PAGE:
Iran Economy NewsIran faces fuel policy fears: IEA

Iran faces fuel policy fears: IEA

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AFP: Iranian energy policy is seriously constrained by several dilemmas over petrol rationing and concern about social unrest if fuel subsidies are reduced, the IEA said on Wednesday.

PARIS (AFP) — Iranian energy policy is seriously constrained by several dilemmas over petrol rationing and concern about social unrest if fuel subsidies are reduced, the IEA said on Wednesday.

Tehran has postponed reducing subsidies for fuel, leaving domestic demand high and petrol (gasoline) sold at “a huge loss,” the International Energy Agency said in a regular monthly report.

“There is reportedly strong disagreement within the political elite on whether to move forward, what to do with the potential savings and how to deal with unintended consequences, such as a probable surge in inflation and the ensuing social protests,” it said.

The IEA, the energy monitoring and strategy arm of the OECD, noted that Iranian petrol consumption was down 15.1 percent in July on a 12-month basis, apparently because of “toughened international sanctions” imposed over the country’s nuclear programme.

Petrol imports “plummeted by a third from June to July,” it said, adding that some sources suggested that they had fallen further in August and September to “perhaps a slow as 25,000 barrels per day.”

Iran was also believed to be paying substantially more than spot market prices.

The IEA said low user prices and limited refining capacity were among the factors behind demand for imported petrol.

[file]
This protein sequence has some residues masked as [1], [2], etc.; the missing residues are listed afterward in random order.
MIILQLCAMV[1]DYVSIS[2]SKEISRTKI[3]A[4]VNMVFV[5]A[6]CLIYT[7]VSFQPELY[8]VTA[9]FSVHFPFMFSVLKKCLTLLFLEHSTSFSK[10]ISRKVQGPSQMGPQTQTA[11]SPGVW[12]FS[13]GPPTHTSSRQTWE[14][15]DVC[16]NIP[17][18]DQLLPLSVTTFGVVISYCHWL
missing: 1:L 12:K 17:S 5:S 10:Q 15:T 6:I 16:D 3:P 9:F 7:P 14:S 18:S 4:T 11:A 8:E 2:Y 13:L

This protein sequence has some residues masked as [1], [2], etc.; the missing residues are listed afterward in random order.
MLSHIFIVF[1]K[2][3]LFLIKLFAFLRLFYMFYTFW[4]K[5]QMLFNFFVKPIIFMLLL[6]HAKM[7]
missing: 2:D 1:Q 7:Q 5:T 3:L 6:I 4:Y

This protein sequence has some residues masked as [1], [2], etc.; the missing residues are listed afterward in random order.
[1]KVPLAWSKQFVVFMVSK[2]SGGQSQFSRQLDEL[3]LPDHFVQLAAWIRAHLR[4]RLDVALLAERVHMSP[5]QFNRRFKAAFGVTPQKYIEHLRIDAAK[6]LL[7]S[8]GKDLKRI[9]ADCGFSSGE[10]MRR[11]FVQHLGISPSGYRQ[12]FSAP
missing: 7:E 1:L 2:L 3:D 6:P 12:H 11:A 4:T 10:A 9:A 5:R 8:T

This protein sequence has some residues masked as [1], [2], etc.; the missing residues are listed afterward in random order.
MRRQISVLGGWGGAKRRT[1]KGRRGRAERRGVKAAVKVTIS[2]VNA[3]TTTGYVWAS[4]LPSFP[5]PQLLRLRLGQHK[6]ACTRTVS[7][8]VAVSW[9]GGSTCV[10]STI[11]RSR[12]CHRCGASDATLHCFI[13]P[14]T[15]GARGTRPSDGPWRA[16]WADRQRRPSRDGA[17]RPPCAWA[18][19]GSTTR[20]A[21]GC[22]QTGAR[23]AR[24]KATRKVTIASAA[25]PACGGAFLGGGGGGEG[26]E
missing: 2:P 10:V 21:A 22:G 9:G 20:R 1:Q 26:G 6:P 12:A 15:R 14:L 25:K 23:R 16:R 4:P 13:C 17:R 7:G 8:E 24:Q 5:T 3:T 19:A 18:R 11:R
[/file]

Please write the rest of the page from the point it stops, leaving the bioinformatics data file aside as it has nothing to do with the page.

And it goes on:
“The rationing scheme put in place in mid-2007, weakening economic conditions and social and political turmoil have since helped curb imports somewhat” but they remained high at about 30 percent of demand.

The government has made announcements about tackling the problem but some observers believe this to be “posturing” because demand was too strong relative to refining capacity.

Iran was also likely to have difficulty in making the necessary investment in refinery capacity to boost domestic output because of the international sanctions.

Iranian oil output fell by 20,000 barrels per day to 3.68 mbpd in September, the IEA said.

Some buyers had cut purchases because of tighter banking and insurance regulation while some European companies, unaffected by such constraints, had reportedly increased purchases of Iranian oil.

There were some reports “that China has increased purchases of Iranian crude in recent months but volumes are down from year-ago levels, most likely due to state (oil company) NIOC’s uncompetitive pricing formulas,” the IEA said.

Chinese imports of Iranian oil in the first eight months of the year averaged 390,000 bpd, well below 2009 levels of 520,000 bpd for the same period.

“Iran’s problems selling its crude and its high volumes held in floating storage stem in large part to its over-the-market pricing for poorer quality grades, with new sanctions having had a smaller effect,” the IEA said.

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